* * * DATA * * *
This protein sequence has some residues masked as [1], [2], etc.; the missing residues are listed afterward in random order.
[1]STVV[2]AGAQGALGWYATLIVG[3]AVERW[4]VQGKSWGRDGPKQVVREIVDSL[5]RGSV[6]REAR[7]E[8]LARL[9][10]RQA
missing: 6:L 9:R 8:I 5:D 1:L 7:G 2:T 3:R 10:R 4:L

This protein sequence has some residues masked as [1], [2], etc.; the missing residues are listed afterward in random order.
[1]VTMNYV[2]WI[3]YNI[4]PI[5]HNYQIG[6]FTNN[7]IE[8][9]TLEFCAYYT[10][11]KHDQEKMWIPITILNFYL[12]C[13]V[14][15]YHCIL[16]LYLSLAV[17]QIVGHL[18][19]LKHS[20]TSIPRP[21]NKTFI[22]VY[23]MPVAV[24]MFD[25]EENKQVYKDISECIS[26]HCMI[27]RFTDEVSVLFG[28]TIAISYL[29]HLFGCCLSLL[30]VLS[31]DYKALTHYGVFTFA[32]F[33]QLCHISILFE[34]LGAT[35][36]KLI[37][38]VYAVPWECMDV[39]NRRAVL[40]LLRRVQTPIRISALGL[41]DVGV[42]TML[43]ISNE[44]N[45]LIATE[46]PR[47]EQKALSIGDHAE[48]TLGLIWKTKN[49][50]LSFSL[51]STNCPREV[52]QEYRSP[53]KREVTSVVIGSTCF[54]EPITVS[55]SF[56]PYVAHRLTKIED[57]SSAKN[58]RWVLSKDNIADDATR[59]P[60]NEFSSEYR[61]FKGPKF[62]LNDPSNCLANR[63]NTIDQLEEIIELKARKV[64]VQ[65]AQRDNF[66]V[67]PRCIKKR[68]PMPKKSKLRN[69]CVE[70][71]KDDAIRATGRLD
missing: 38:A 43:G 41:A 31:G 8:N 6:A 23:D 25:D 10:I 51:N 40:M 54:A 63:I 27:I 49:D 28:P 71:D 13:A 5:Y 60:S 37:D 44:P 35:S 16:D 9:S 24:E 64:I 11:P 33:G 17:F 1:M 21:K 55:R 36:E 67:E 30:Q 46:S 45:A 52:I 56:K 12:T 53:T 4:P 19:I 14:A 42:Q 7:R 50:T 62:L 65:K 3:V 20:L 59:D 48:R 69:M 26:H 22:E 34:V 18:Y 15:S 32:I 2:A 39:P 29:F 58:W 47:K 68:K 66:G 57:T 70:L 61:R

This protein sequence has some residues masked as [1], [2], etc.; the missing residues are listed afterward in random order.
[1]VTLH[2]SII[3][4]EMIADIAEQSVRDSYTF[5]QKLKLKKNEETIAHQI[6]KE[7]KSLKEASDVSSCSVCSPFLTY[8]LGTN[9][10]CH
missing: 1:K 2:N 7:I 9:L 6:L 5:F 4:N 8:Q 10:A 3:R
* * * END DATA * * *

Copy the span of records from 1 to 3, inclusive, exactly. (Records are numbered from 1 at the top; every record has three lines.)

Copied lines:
This protein sequence has some residues masked as [1], [2], etc.; the missing residues are listed afterward in random order.
[1]STVV[2]AGAQGALGWYATLIVG[3]AVERW[4]VQGKSWGRDGPKQVVREIVDSL[5]RGSV[6]REAR[7]E[8]LARL[9][10]RQA
missing: 6:L 9:R 8:I 5:D 1:L 7:G 2:T 3:R 10:R 4:L

This protein sequence has some residues masked as [1], [2], etc.; the missing residues are listed afterward in random order.
[1]VTMNYV[2]WI[3]YNI[4]PI[5]HNYQIG[6]FTNN[7]IE[8][9]TLEFCAYYT[10][11]KHDQEKMWIPITILNFYL[12]C[13]V[14][15]YHCIL[16]LYLSLAV[17]QIVGHL[18][19]LKHS[20]TSIPRP[21]NKTFI[22]VY[23]MPVAV[24]MFD[25]EENKQVYKDISECIS[26]HCMI[27]RFTDEVSVLFG[28]TIAISYL[29]HLFGCCLSLL[30]VLS[31]DYKALTHYGVFTFA[32]F[33]QLCHISILFE[34]LGAT[35][36]KLI[37][38]VYAVPWECMDV[39]NRRAVL[40]LLRRVQTPIRISALGL[41]DVGV[42]TML[43]ISNE[44]N[45]LIATE[46]PR[47]EQKALSIGDHAE[48]TLGLIWKTKN[49][50]LSFSL[51]STNCPREV[52]QEYRSP[53]KREVTSVVIGSTCF[54]EPITVS[55]SF[56]PYVAHRLTKIED[57]SSAKN[58]RWVLSKDNIADDATR[59]P[60]NEFSSEYR[61]FKGPKF[62]LNDPSNCLANR[63]NTIDQLEEIIELKARKV[64]VQ[65]AQRDNF[66]V[67]PRCIKKR[68]PMPKKSKLRN[69]CVE[70][71]KDDAIRATGRLD
missing: 38:A 43:G 41:A 31:G 8:N 6:A 23:D 25:D 10:I 51:N 40:M 54:A 63:I 27:I 49:D 28:P 71:D 13:A 5:Y 60:S 37:D 44:P 35:S 16:D 9:S 24:E 64:I 11:P 33:G 17:F 1:M 21:K 55:R 36:E 67:E 30:Q 46:S 45:A 52:I 56:K 12:T 53:T 4:P 19:I 14:A 42:Q 7:R 50:T 62:L 65:K 3:V 20:L 59:D 48:R 69:M 26:H 22:E 34:V 18:Y 15:S 32:I 2:A 39:P 29:F 58:W 47:K 68:K 66:G 57:T 70:L 61:R

This protein sequence has some residues masked as [1], [2], etc.; the missing residues are listed afterward in random order.
[1]VTLH[2]SII[3][4]EMIADIAEQSVRDSYTF[5]QKLKLKKNEETIAHQI[6]KE[7]KSLKEASDVSSCSVCSPFLTY[8]LGTN[9][10]CH
missing: 1:K 2:N 7:I 9:L 6:L 5:F 4:N 8:Q 10:A 3:R